But this isn’t the only problem with the trail. “As this trail gets into the drainage there is a big wet, marshy area, full of bogs. It’s great wildlife habitat,” Maher explained.  “But the redo is taking the trail up and onto the hillside. It’s better ground and better views.”

Maher explained that the USFS trail community is in the slow process of reviewing trails, many of them historic. “The thing is, lots of them were done by horses or miners. They are old, and in rough shape. The big thing now is to build reroutes that will last longer and be easier to maintain.”

Collaboration Key to Completion

Maher says that many partnerships have been forged to complete this trail reroute.  Among the contributors working with the U.S. Forest Service on the South Fooses Creek Trail:

  • The Colorado Trail Foundation — an all-volunteer effort that has volunteers camping for five work days at a time
  • The Southwest Conservation Corp. (part of AmeriCorps)
  • Crews from the Colorado Mountain Club
  • Singletrack Trails

“This is unique because it has a lot of different partners/groups working on this. Singletrack Trails out of Grand Junction, was added because they have a lot of experience in mountain bike trail construction. The Colorado Trail is so well known and riders trust them.”

Asked how the South Fooses Creek Trail rerouting came to become an approved project of the federal Great American Outdoors Act, Maher said that the USFA Salida area had a short window in which to propose projects. To be nominated, a project had to be far enough in the planning stage to be funded. “This one on South Fooses had been in the works for a long time, so it was a good candidate. It got nominated and funded.

The rerouting of the South Fooses Trail began in late June 2022 and it will take until June 2023 for the full length of the rebuild to be reopened. In this photo they are actually creating new trail above where the old trail ran. Photo courtesy Colorado Trail Foundation.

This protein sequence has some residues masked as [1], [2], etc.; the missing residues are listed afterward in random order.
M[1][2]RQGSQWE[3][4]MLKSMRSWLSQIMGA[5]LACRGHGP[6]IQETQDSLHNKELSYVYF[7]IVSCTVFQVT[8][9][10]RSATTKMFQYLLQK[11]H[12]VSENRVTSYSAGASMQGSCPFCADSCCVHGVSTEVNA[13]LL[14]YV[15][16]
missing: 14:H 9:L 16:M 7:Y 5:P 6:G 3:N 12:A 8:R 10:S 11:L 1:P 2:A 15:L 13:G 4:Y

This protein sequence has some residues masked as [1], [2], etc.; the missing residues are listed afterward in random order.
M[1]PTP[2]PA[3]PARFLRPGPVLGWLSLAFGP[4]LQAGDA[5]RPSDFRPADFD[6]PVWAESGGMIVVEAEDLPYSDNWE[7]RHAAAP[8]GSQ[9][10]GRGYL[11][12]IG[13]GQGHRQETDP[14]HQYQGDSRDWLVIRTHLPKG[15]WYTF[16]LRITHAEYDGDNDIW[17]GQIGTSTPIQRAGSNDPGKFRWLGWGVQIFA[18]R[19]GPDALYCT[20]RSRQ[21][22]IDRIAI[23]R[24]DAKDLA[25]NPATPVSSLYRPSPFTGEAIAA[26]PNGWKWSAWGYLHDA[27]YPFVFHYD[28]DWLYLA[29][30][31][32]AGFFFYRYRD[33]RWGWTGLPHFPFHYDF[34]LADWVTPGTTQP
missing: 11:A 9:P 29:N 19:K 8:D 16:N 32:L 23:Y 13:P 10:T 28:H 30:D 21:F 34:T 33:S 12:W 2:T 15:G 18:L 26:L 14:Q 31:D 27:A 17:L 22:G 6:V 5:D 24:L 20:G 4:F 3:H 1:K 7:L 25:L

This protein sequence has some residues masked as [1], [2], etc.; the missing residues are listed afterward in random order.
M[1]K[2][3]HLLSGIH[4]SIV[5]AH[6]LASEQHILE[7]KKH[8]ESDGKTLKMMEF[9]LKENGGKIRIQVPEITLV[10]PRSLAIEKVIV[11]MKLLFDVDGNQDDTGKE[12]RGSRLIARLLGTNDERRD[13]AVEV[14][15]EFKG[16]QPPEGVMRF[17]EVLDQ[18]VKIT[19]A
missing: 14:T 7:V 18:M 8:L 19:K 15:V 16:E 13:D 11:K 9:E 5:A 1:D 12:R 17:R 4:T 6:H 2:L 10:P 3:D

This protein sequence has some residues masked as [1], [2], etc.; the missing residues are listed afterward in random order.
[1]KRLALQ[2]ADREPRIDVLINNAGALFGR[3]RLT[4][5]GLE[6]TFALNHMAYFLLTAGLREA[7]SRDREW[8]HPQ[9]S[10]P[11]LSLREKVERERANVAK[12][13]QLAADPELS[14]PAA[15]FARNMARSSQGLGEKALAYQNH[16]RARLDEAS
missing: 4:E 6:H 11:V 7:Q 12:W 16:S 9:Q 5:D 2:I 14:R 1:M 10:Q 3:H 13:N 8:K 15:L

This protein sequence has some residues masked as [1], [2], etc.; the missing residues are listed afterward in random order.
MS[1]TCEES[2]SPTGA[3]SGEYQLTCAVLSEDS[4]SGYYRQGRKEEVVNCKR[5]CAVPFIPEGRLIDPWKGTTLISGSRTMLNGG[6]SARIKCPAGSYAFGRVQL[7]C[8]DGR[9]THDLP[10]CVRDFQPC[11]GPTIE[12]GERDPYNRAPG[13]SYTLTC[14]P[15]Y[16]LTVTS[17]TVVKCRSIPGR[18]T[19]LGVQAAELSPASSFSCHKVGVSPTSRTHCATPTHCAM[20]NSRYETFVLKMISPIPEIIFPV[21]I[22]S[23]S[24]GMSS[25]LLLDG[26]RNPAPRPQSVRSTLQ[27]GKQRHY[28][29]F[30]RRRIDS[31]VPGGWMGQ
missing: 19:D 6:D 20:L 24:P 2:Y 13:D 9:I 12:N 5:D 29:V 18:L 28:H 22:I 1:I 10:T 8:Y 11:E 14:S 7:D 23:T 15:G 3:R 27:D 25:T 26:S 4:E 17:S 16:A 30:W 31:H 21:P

“The Salida Ranger District of the USFS asked us if we’d be available to assist on the project,” Maher explained. “They have a lot of projects going on and frankly, the feds like to send money….but they don’t fund staff, so volunteer involvement is important.”

Maher noted that this is only the latest USFS partnership “For the past 10-15 the USFS has been doing a better job of partnering, from timber work to wildlife … we got involved and we acquired matching funding. Most federal projects require matching funding so we went to the Colorado Parks and Wildlife and the National Forest Foundation, to make it a successful project.”

Maher admits that some will love the rerouted trail, others might not. “People are split. Many in the mountain biking community like the rugged trails, but a lot will be thankful not to have to ride the rough section. They should know it will still be there this year. We plan completion of the reroute this fall, then we’ll open it next summer.

Featured image: Along the heights of the Continental Divide Scenic Trail. Image courtesy of Wild Connections.

Editor’s note: Great Outdoors Month, is an annual celebration that encourages all Americans to get outdoors and enjoy responsible, healthy recreation on local, state, and federal lands and waters. As the number of those enjoying the outdoors continues to grow, more people are recognizing the value of outdoor recreation and outdoor spaces for both physical and mental health.